Really reading anything is such a rare luxury in my work. I make a distinction between reading and skimming text. I sometimes think of myself as an information junkie because I seem to spend most of my day rummaging through texts of all kinds to find the particular information which I need. There is no time to linger, or critically consider an argument. I get what I need, and then I need to move on to find my next hit.
I’ve observed a few things about this state of mind:
- There is no such thing as information overload. It’s just more stuff to deal with. I feel as if I have broken through a certain pain barrier and now feel things differently.
- My favourite thing to do on the computer is press Control F.
- I prefer online text because it is crunchable (analogous to what number crunchers do with numbers) and flexible.
- When I work with print text, and sometimes I must, there are definite rules and processes which must be followed to find information – using indices, charts and tables of contents. Those processes seem at odds with the type of thinking I use when doing my best research of online sources.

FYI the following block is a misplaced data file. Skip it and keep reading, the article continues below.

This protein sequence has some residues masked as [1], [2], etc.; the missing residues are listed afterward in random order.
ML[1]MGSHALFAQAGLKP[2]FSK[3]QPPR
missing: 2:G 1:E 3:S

The interesting thing is that research is not always like this, and I’m not always like this. Sometimes I need to switch focus, from the macro to the micro. One moment I might be weeding out large numbers of irrelevant cases or articles which were retrieved by my narrow but imperfect search. In the next moment, I need to switch focus onto particular paragraph to see if it’s really saying anything useful about this abstruse legal principle.
I like working in this micro focus, but there doesn’t seem as much need for it on most days. That’s why I’m trying to see the good in the macro focus – being an information junkie.